Joshi tells CIL monopoly can’t last forever, improve efficiency to deal with competition

  • ‘If our business is doing well because we are a monopoly and there’s no one to compete with, then that’s not good’

  • ‘The competition may immediately come up to you. So, becoming efficient and target-oriented is a must’

New Delhi: At the Coal Minister Awards 2020, Pralhad Joshi was straightforward and unapologetic in his critique of the work culture at Coal India Ltd (CIL) and its subsidiaries when he hit out at the ‘chalta hai’ attitude of employees who take half-a-day to revert to mails. Speaking at the award function on Thursday, the minister said that the coal PSU has been lucky to enjoy a monopoly for so long but it cannot last forever, and the PSU will have to take to new technology to improve its efficiency and the quality of coal it delivers and become target-oriented.

“You have been lucky and you have enjoyed monopoly in the coal mining sector so long. But monopoly doesn’t last forever. If our business is doing well because we are a monopoly and there’s no one to compete with, then that’s not good,” said the minister.

Stressing that improving efficiency is the need of the hour, Joshi told CIL employees, “Unless we become efficient, we cannot sustain ourselves in the market. We have coal, we have manpower, and yet we import coal. Then there is definitely some problem and we should think about it. Which is why improving efficiency, quality is of prime importance.”

‘Technology plays an important role in improving efficiency, quality’

The minister said that despite the implementation of the Enterprise Resource Planning (ERP) software at CIL and its subsidiaries, the work culture still relies on the ‘chalta hai’ attitude. “You have ERP software in your offices. But sometimes what happens is that after mails have been sent, they have to be followed up with a call, asking you to look at the mail. And then half-a-day is lost in reverting. Because there’s a ‘chalta hai’ attitude, especially with employees who are above 50 and sometimes those who are younger as well,” said Joshi.

While stressing on the role played by technology in improving efficiency and quality, Joshi said that using the three-pronged technology of JAM (Jan Dhan, Aadhaar and Mobile) in the implementation of government welfare schemes, the Centre was able to save Rs 1.78 lakh crore and transfer Rs 13.8 lakh crore to the poor under the Direct Benefit Transfer scheme. “I want to appeal to the CMDs of the coal PSUs where the ERP system is being launched today… MCL, WCL, CIL headquarters and North-Eastern Coalfields Ltd… that after six months, we should be able to assess the impact and the outcome of implementing this software. We have set the target of rolling out ERP at all Coal India subsidiaries by August 2021 and we should be able to achieve it,” said the minister.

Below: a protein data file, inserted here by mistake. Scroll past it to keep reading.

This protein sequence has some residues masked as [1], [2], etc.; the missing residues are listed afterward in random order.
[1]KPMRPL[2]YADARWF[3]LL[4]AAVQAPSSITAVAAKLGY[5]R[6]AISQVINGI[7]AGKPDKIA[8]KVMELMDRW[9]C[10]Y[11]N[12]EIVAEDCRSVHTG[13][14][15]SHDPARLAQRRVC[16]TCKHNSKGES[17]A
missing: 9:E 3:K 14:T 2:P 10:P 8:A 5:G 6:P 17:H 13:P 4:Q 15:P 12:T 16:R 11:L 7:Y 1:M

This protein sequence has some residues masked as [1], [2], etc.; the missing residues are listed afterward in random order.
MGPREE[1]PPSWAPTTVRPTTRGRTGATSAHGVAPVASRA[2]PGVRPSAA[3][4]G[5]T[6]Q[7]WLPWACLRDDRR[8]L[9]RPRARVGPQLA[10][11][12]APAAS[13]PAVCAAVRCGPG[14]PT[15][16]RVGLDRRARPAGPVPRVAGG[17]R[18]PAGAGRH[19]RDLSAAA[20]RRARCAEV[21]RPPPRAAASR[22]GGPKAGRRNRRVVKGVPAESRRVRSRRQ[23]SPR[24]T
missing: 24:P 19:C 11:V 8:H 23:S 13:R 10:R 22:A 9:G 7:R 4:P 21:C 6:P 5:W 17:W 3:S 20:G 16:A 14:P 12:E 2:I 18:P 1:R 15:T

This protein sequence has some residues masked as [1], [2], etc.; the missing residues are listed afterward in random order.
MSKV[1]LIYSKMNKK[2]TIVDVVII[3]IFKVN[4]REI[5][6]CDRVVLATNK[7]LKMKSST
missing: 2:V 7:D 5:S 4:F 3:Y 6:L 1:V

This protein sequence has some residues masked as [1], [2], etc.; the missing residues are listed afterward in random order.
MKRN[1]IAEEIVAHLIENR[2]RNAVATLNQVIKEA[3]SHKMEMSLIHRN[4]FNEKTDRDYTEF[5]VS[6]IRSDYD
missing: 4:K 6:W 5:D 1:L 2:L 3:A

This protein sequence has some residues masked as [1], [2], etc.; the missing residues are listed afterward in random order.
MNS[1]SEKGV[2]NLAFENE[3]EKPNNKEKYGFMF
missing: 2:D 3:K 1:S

How long will you keep compromising on quality & grade of coal, asks Joshi

While stating that the Ministry of Coal has received letters from 10 Chief Ministers who are asking to conduct quality tests for coal at delivery points, Joshi said, “Why should we still receive quality-based complaints? I have received letters from 10 Chief Ministers, who have requested quality tests to be done at their done. It will not be done without consultation. But how long will you keep compromising on the quality and the grade of the coal you supply?”

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Joshi hints govt may allow captive miners to sell 50% coal in market 

“The coal being produced in the country was around 600-700 MT and the requirement was for 800-900 MT. So, the government was forced to go for commercial coal mining. The Mines Ministry has recently taken a decision to allow the sale of 50 percent of the minerals produced from captive mines. Do not assume that this will not happen in the coal mining sector. The competition may immediately come up to you. So, becoming efficient and target-oriented is a must,” Joshi told CIL employees. 

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